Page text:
A furnace that doesn't work correctly can be one of the most significant inconveniences in a homeowner's life. And it can be especially burdensome if the furnace is blowing out cold air in the middle of the winter. What causes this? In our efforts to cover the technical aspects of Goodman furnaces, we've researched what to do when a Goodman furnace begins blowing cold air. In this post, we'll talk about it.
Here are reasons why your Goodman furnace may be blowing cold air instead of hot air:
- Dirty air filter
- Incorrect thermostat setting
- Water gathering around the furnace
- Broken motor
- Pilot light issues
- Gas valve issues
- Control panel issues
- Leaky air vents
- Faulty flame sensor
- Faulty electronic ignition
More often than not, it's an older furnace that'll begin blowing cold air at some point, if at all. But in rare cases, you can also find these issues with new or recently installed furnaces. Sometimes you may be able to rectify the problem yourself. However, some cases may be more complex, requiring an appliance technician's technical knowledge and expertise. Continue reading about the different scenarios that may cause a Goodman furnace to blow cold air and how to troubleshoot them.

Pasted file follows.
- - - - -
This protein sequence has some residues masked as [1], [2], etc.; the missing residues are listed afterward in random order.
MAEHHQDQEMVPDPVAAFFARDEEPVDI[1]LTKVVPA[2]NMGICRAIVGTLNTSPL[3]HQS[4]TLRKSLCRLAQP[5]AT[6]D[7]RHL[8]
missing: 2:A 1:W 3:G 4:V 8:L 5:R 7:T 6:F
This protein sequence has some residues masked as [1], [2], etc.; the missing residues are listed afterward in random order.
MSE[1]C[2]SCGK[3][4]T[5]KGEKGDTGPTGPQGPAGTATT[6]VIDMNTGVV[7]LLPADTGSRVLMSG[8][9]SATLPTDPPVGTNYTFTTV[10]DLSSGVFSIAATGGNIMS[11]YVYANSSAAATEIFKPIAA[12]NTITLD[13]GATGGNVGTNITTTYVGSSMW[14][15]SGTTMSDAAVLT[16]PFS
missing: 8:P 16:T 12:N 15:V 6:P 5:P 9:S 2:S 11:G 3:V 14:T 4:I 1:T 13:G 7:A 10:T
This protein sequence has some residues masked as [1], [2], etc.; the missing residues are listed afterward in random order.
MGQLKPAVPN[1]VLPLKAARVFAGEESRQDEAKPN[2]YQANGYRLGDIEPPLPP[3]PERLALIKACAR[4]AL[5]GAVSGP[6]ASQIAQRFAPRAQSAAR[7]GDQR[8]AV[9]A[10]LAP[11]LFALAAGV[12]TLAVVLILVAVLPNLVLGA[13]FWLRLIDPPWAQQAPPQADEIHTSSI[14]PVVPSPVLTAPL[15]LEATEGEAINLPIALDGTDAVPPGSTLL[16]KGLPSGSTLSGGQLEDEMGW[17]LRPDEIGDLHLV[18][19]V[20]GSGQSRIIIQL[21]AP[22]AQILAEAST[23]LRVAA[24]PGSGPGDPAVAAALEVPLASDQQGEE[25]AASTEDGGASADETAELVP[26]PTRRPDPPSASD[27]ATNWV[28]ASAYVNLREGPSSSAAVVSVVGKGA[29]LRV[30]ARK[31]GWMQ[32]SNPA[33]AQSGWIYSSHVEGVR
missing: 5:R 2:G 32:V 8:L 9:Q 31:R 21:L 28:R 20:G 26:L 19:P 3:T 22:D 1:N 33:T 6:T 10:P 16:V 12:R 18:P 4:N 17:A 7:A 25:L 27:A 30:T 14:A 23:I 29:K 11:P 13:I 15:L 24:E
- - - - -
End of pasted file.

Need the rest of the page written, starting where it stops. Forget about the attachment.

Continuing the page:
- 1 Reasons Why Goodman Furnace Is Blowing Cold Air
- 2 Is a furnace blowing cold air dangerous?
- 3 How do you fix a furnace that blows cold air?
- 4 Does a furnace need to warm up?
- 5 What to do if a furnace won't shut off?
- 6 Wrapping Things Up
Reasons Why Goodman Furnace Is Blowing Cold Air
Dirty air filter
Most Goodman furnaces will require regular changing of the air filter. HVAC professionals recommend changing your air filters every two months, though some areas may require a more frequent change due to air quality.
A dirty air filter can compromise the airflow within your furnace, resulting in the blower motor overheating and eventually shutting down. This can also lead to hazardous conditions if it happens for an extended period.
Incorrect thermostat setting
It's always best to double-check the thermostat setting before heading to the furnace to troubleshoot it. Sometimes you may not think that the furnace is running correctly, when in fact, it's just that the setting is either in the "On" position or the "Auto" position with the temperature too low.